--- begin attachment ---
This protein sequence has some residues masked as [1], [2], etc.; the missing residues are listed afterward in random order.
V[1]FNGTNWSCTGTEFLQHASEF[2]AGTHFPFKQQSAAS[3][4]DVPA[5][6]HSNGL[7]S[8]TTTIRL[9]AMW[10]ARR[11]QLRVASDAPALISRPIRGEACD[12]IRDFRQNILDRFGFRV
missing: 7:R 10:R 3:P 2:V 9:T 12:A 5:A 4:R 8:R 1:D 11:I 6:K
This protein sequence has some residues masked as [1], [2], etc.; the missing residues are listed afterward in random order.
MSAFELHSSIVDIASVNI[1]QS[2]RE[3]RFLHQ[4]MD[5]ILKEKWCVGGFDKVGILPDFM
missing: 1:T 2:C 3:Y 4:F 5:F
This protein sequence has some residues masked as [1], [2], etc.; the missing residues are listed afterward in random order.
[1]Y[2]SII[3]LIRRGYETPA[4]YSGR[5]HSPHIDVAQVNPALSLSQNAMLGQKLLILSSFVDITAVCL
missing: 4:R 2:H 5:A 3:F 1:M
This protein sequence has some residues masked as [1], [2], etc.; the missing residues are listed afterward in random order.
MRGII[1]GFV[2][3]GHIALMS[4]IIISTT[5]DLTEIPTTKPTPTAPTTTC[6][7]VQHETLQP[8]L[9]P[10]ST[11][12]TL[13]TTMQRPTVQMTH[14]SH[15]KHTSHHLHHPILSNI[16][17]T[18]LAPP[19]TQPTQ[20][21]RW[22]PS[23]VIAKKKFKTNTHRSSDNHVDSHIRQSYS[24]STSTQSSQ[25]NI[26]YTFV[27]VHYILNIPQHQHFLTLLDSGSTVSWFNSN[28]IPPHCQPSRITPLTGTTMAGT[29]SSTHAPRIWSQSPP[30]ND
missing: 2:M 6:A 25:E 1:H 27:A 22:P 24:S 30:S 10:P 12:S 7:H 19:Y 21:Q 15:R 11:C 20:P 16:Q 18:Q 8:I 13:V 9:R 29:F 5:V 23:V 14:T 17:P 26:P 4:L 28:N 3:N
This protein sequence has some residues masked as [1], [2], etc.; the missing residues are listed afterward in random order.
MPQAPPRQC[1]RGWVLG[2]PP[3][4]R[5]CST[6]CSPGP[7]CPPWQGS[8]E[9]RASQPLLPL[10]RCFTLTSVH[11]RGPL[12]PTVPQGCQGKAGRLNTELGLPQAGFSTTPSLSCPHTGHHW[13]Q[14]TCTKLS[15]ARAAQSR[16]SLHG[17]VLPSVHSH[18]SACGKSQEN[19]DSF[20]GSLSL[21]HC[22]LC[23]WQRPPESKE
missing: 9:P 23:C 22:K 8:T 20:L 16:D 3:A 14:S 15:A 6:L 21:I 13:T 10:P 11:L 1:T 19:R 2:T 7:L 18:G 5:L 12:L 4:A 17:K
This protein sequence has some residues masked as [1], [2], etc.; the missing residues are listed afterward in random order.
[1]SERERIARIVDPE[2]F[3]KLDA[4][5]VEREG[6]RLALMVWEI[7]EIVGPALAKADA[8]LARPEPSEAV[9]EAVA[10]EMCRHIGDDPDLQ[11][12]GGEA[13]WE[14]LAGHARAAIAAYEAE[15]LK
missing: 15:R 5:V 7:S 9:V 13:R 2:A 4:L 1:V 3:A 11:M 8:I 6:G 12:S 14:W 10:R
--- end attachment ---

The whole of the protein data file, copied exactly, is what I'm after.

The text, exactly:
This protein sequence has some residues masked as [1], [2], etc.; the missing residues are listed afterward in random order.
V[1]FNGTNWSCTGTEFLQHASEF[2]AGTHFPFKQQSAAS[3][4]DVPA[5][6]HSNGL[7]S[8]TTTIRL[9]AMW[10]ARR[11]QLRVASDAPALISRPIRGEACD[12]IRDFRQNILDRFGFRV
missing: 7:R 10:R 3:P 2:V 9:T 12:A 5:A 4:R 8:R 1:D 11:I 6:K
This protein sequence has some residues masked as [1], [2], etc.; the missing residues are listed afterward in random order.
MSAFELHSSIVDIASVNI[1]QS[2]RE[3]RFLHQ[4]MD[5]ILKEKWCVGGFDKVGILPDFM
missing: 1:T 2:C 3:Y 4:F 5:F
This protein sequence has some residues masked as [1], [2], etc.; the missing residues are listed afterward in random order.
[1]Y[2]SII[3]LIRRGYETPA[4]YSGR[5]HSPHIDVAQVNPALSLSQNAMLGQKLLILSSFVDITAVCL
missing: 4:R 2:H 5:A 3:F 1:M
This protein sequence has some residues masked as [1], [2], etc.; the missing residues are listed afterward in random order.
MRGII[1]GFV[2][3]GHIALMS[4]IIISTT[5]DLTEIPTTKPTPTAPTTTC[6][7]VQHETLQP[8]L[9]P[10]ST[11][12]TL[13]TTMQRPTVQMTH[14]SH[15]KHTSHHLHHPILSNI[16][17]T[18]LAPP[19]TQPTQ[20][21]RW[22]PS[23]VIAKKKFKTNTHRSSDNHVDSHIRQSYS[24]STSTQSSQ[25]NI[26]YTFV[27]VHYILNIPQHQHFLTLLDSGSTVSWFNSN[28]IPPHCQPSRITPLTGTTMAGT[29]SSTHAPRIWSQSPP[30]ND
missing: 2:M 6:A 25:E 1:H 27:A 22:P 24:S 30:S 10:P 12:S 7:H 19:Y 21:Q 15:R 11:C 20:P 16:Q 18:Q 8:I 13:V 9:R 29:F 5:V 23:V 14:T 17:P 26:P 4:L 28:N 3:N
This protein sequence has some residues masked as [1], [2], etc.; the missing residues are listed afterward in random order.
MPQAPPRQC[1]RGWVLG[2]PP[3][4]R[5]CST[6]CSPGP[7]CPPWQGS[8]E[9]RASQPLLPL[10]RCFTLTSVH[11]RGPL[12]PTVPQGCQGKAGRLNTELGLPQAGFSTTPSLSCPHTGHHW[13]Q[14]TCTKLS[15]ARAAQSR[16]SLHG[17]VLPSVHSH[18]SACGKSQEN[19]DSF[20]GSLSL[21]HC[22]LC[23]WQRPPESKE
missing: 9:P 23:C 22:K 8:T 20:L 16:D 3:A 14:S 15:A 6:L 21:I 13:T 10:P 11:L 1:T 19:R 2:T 7:L 18:G 5:L 12:L 4:A 17:K
This protein sequence has some residues masked as [1], [2], etc.; the missing residues are listed afterward in random order.
[1]SERERIARIVDPE[2]F[3]KLDA[4][5]VEREG[6]RLALMVWEI[7]EIVGPALAKADA[8]LARPEPSEAV[9]EAVA[10]EMCRHIGDDPDLQ[11][12]GGEA[13]WE[14]LAGHARAAIAAYEAE[15]LK
missing: 15:R 5:V 7:S 9:V 13:R 2:A 4:L 1:V 3:A 11:M 8:I 6:G 12:S 14:W 10:R